The impacts of two lockdowns in a row continued to ripple across Clovis West High School and Fort Washington Elementary School, both of which saw below-average student attendance Tuesday.
Clovis West’s attendance rate was 78.9%, while Fort Washington’s was 83.3%, spokeswoman Kelly Avants told GV Wire. By comparison, the district’s overall attendance rate Tuesday was 93.2%.
Students who stayed out of school Tuesday lost more instruction time on top of disruptions to class time on Friday afternoon and Monday morning during the lockdowns.
Their absences also are expensive for the district, which gets attendance-based funding from the state. School costs such as staff salaries remain the same even if students are missing.
Avants could not say exactly how much funding the district will lose because of the student absences but added, “anytime the attendance rate drops, it has repercussions on finances.”
Message From Principal
Clovis Unified knew there was a possibility of student absences Tuesday, Avants said, so Clovis West Principal Eric Swain sent the following message Monday night:
“Good afternoon Golden Eagle families. This is Principal Eric Swain with an important message to our community in the wake of two fake threats made to our campus Friday and this morning. The disruption to our students, our staff and to you as parents is completely unacceptable, and most importantly I want to reassure you that the investigation by law enforcement has confirmed that at no time did an actual, credible threat exist to the safety of our students. I know it did not feel that way, because we will take any report like these seriously, but be assured that there was no credibility to these reports.
“A joint task force of federal, state and local law enforcement is working to identify the individual, possibly someone outside of our country, responsible for this incident of ‘swatting’ — an intentional effort to disrupt our schools. I have been asked by some if we will cancel school as a result. We will not, and I wanted you to hear from me the reasoning for this decision. These threats were not credible; our kids’ learning is important; and that learning happens every day at school. Here at school we have talked with our students about the number of people in our law enforcement community as well as across the district and in our own Clovis Unified police force, who wake up every day focused on providing a secure learning environment for our kids. The support we have received from all of these individuals has been incredible, and it reminds me that there is a team willing to wrap around our school at the first hint of need.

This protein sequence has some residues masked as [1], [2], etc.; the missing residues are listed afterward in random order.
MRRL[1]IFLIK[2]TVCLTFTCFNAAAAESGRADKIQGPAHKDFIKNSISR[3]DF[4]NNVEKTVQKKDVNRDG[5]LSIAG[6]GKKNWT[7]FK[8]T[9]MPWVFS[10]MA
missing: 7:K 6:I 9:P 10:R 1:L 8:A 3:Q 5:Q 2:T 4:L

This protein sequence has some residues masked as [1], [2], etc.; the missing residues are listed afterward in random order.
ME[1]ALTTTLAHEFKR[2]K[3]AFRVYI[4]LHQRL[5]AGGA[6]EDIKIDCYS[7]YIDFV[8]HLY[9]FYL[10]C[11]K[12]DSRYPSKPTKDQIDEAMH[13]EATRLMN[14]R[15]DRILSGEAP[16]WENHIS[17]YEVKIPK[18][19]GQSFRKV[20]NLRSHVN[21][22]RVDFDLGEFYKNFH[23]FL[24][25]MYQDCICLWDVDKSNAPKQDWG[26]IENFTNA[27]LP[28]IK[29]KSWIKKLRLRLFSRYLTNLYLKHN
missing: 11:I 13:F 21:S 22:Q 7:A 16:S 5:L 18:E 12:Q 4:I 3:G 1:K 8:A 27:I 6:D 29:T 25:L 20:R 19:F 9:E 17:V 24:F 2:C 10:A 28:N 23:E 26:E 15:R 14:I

“Our campus is safe. We will continue to educate our students who are at school, and provide opportunities when students return from an absence. We cannot empower people like this, nor let them undermine the emotional well-being of our students and our team. At the same time, we have resources at school to support anyone struggling with the events of the past two school days and are prepared for the possibility that something like this could happen again (and would again take it seriously until a thorough investigation takes place). Thank you for supporting our team and our students, and for reaching out if you or your child are struggling and need support.”
Although the phoned threats on Friday and Monday threatened violence at the high school, the school district took the precaution of also putting nearby Fort Washington Elementary on lockdown both days while law enforcement officers investigated and then determined that neither threat was credible.
On Friday, students at both schools were on monitored releases, while on Monday schools resumed normal operations after about an hour.
Lockdowns Spark Fears
District officials understand that even though both incidents were deemed to be hoaxes, students and their families have had to deal with fearful, traumatic situations. But letting fear win out hands a victory to hoaxers whose goal is to be disruptive and sew chaos, Avants said.
“When we stay home, we empower the perpetrator,” she said.
Avants said that Clovis Unified police are part of a joint investigation to determine who is responsible for the phone calls. Such investigations can take months, but district officials are hopeful that the person responsible will be identified so they can be made accountable, she said.